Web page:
EARLY ITALIAN ART
This gallery shows some of the Ashmolean’s impressive collection of early Italian Art. The use of real gold in these paintings is striking and was used up until around 1500 to evoke heavenly glory in religious art while adding eye-catching highlights to narrative scenes. The use of ultramarine, a blue pigment made from the expensive mineral lapis lazuli, is also present in several of the works here.
In well-to-do homes, devotional paintings of the Madonna and Child were common and were sometimes hinged with other images into small portable works. Large storage chests with painted or carved decoration were commissioned on the occasion of a marriage; a couple of these cassone are on display in the gallery. The stories depicted, from history or literature, played an important part in children’s education. Many of the paintings here, such as St Nicholas of Bari Rebuking the Storm, are fragments from larger works such as altar-pieces, which were broken up for sale from the 1790s as a result of political upheavals in Italy. Narrative scenes from the lower section (predella) of altarpieces were popular with collectors.
The panel painting of The Sack of Rome and the Flight of the Vestal Virgins by Biagio di Antonio Tucci (1446–1516) is one example of a narrative scene compressed into a single panel which may have been set into the walls of a room. The Vestal Virgins were a select group of young priestesses charged with the task of keeping the fire of Vesta burning, as if it were to be extinguished it was thought that the Republic would collapse. Their escape from the marauding Gauls is portrayed a bit like a comic strip and you can follow their escape as they flee the city to the temple at the top right of the composition.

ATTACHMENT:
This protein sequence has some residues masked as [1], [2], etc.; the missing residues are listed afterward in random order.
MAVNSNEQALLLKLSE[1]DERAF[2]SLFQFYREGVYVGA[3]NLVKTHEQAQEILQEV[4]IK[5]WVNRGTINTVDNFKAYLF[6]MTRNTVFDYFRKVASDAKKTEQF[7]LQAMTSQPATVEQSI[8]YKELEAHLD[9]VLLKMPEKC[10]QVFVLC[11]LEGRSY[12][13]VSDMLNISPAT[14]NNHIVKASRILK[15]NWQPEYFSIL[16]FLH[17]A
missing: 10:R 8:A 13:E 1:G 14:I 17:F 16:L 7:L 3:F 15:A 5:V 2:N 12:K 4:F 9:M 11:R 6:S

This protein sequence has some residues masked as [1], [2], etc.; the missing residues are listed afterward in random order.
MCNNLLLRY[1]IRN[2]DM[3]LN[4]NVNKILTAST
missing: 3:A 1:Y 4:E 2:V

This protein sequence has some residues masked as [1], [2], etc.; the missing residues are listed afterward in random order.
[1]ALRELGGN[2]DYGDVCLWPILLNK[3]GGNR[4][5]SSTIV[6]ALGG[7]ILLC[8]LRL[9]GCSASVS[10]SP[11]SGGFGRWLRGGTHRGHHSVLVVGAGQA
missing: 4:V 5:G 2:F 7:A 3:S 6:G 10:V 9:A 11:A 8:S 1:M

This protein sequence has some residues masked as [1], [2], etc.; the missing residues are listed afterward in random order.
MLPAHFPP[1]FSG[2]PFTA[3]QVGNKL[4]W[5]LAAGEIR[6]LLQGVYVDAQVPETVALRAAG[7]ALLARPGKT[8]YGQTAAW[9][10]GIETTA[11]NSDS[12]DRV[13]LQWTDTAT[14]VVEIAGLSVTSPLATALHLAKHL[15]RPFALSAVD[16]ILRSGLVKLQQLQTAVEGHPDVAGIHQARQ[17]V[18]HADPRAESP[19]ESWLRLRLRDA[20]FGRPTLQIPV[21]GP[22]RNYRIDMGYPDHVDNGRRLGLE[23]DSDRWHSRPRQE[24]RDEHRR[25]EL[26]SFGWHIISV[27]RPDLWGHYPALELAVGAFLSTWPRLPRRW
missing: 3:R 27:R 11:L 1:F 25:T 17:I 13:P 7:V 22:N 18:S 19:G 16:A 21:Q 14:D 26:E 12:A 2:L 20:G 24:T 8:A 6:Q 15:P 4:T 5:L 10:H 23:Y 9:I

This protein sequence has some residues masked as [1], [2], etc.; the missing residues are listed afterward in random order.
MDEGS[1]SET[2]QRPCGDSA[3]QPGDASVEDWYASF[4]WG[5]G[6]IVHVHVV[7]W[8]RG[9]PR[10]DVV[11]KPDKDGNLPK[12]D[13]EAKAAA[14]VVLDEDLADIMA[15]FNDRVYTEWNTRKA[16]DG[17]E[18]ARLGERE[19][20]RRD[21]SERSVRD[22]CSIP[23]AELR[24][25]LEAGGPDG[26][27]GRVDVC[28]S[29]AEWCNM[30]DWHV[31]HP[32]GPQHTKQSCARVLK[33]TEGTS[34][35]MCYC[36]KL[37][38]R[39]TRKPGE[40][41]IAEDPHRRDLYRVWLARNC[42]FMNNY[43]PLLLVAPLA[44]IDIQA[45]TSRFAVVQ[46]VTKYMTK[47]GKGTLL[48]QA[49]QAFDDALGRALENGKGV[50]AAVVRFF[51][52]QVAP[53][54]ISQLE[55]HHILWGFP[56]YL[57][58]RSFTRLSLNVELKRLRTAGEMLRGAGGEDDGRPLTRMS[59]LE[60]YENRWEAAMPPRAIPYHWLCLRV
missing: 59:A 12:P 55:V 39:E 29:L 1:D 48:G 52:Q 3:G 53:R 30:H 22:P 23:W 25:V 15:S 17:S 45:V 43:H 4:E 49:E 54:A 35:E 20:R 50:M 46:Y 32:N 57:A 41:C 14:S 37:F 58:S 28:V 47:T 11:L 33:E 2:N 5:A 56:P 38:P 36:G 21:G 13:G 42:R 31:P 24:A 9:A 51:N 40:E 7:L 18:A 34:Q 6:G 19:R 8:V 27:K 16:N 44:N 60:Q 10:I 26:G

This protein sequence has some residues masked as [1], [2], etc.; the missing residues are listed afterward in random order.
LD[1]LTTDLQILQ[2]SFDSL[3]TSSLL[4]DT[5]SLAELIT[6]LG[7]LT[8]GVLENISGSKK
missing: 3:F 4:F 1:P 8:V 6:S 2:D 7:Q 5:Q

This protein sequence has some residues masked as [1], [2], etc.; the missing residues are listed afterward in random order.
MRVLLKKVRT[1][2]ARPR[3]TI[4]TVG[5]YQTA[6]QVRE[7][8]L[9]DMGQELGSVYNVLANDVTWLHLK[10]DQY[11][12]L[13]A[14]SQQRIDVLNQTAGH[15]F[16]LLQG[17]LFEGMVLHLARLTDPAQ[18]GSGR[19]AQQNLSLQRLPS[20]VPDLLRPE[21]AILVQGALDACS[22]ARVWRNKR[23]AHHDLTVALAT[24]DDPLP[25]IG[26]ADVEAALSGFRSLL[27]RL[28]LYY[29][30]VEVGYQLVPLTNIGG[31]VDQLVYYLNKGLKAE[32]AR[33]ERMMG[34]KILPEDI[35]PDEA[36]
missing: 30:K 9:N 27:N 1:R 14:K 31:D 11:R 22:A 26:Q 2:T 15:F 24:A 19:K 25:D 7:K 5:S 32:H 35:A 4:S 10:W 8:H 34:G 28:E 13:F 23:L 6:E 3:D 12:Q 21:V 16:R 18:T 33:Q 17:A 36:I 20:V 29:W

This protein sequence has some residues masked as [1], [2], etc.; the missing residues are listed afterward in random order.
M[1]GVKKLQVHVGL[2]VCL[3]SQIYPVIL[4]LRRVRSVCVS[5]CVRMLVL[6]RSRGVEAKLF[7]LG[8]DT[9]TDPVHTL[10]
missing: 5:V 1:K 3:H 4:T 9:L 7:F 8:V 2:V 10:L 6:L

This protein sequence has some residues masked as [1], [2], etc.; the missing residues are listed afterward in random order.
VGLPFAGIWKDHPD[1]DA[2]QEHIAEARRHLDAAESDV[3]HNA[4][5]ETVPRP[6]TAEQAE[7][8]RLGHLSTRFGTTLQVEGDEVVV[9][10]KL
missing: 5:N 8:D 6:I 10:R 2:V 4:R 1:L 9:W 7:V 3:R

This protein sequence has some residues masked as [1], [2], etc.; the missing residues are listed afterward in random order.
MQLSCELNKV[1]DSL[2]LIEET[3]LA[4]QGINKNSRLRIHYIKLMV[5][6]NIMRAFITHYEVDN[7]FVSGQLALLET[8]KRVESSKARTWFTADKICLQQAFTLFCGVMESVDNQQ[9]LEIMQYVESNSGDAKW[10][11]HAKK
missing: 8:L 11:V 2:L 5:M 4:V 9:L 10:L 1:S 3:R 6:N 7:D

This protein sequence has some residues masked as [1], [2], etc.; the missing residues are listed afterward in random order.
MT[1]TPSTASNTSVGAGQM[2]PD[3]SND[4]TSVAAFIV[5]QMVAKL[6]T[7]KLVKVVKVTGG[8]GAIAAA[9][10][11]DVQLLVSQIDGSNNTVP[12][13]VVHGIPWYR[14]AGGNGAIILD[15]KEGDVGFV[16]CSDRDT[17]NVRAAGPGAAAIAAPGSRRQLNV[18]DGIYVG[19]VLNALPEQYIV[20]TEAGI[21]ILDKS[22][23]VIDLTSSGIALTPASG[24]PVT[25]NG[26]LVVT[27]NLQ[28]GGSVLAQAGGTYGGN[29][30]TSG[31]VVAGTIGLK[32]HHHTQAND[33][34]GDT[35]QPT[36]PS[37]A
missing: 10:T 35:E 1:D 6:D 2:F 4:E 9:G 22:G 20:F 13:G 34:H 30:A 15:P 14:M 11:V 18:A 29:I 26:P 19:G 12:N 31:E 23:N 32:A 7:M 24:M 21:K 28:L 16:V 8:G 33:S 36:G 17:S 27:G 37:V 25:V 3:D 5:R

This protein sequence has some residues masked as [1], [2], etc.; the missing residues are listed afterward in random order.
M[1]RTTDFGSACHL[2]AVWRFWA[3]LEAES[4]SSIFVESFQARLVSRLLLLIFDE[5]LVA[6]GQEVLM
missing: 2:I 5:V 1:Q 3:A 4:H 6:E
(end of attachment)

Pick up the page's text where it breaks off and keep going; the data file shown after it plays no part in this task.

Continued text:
Another charming narrative painting hanging in the gallery is St Nicholas of Bari Rebuking the Storm by Bicci di Lorenzo, where the saint arrives in a shower of golden stars to come to the aid of sailors caught in a storm. This time the story is summed up in a single scene with the blue sky on the left of the painting contrasting with the stormy clouds to the right. Meanwhile the somewhat corpulent figure of a mermaid, a pagan inhabitant of the oceans, flees to the left with the Saint’s arrival.